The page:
Typical Traditional Saree
A saree is not just a long, uncut, unstitched rectangular piece of cloth that is worn by women in the Indian Subcontinent. It is an age long tradition and a cultural inheritance that has been carried forward for generations.
Bengali/Devadas style
Originally from Bengal, but popularized by the film “Devadas” this drape is done with two large pleats in front and the pallu wrapped twice around the top. Traditionally the pallu end was weighed down with a house key – usually of the heavy skeleton variety. Nowadays, however, there are many variations to this style. What’s more, it has less folds and tucks that matter and it all crushes down as you go about your day so you don’t really look as balloon-like as you may think you do.
art-of-draping saree-Maharashtrian
What’s unusual about draping a saree in the Maharashtra way is that no petticoat is needed! Since this style requires a nine-yard saree, instead of a usual five-yard saree, the extra length of the saree is drawn up between the legs and worn like a dhoti, and tucked behind at the waist, while the other portion is draped as a pallu over the shoulder or even used to cover the head.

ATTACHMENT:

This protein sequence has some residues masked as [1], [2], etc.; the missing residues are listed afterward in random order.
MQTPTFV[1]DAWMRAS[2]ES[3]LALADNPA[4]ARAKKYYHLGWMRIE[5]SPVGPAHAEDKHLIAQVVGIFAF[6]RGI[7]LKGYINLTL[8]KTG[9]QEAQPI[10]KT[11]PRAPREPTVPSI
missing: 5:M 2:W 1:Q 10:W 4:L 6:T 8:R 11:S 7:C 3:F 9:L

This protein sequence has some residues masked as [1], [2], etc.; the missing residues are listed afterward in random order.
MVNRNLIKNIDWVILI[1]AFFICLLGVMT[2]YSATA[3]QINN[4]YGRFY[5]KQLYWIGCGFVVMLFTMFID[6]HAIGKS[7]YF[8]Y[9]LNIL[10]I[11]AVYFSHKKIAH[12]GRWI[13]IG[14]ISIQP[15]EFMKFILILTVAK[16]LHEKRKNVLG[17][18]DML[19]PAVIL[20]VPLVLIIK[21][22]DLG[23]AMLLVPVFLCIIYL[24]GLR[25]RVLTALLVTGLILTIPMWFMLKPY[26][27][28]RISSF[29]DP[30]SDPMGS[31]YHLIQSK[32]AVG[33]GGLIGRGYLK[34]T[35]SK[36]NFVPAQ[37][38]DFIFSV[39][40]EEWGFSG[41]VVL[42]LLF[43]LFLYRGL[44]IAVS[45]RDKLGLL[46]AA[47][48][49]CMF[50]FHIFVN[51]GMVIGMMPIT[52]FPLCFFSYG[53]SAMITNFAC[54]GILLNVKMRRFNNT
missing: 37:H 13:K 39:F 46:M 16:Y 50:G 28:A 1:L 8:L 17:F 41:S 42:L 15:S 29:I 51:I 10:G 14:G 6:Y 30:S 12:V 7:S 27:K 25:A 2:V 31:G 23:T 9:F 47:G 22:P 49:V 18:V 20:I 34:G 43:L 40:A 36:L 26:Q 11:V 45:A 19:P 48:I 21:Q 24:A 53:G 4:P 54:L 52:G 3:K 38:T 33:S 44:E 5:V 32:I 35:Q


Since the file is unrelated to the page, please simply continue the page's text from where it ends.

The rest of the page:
art-of-draping saree-Tamilian
Like the Maharashtra way, this version also requires a nine-yard saree as opposed to the five-yard one and is worn without a petticoat inside. Once the saree is wrapped around the waist, the pleats are positioned along the left leg and the rest of the saree is taken over the left shoulder, wrapped once again round the waist and tucked on the left side.
Here are few Tips & Tricks
1. Save your time over Pleats and Pallu by keeping it pinned in place earlier.
2. Always wear your heels, inskirt or jeggings beforehand to get the right length of the Saree.
3. Keep safety pins handy for easy arrangement.
4. be ready with basic make-up.
5. Wear Jewelry and accessories for the final look.

Source: http://www.dothefashion.com/dont-just-wear-saree-learn-art-of-draping-saree-occasion/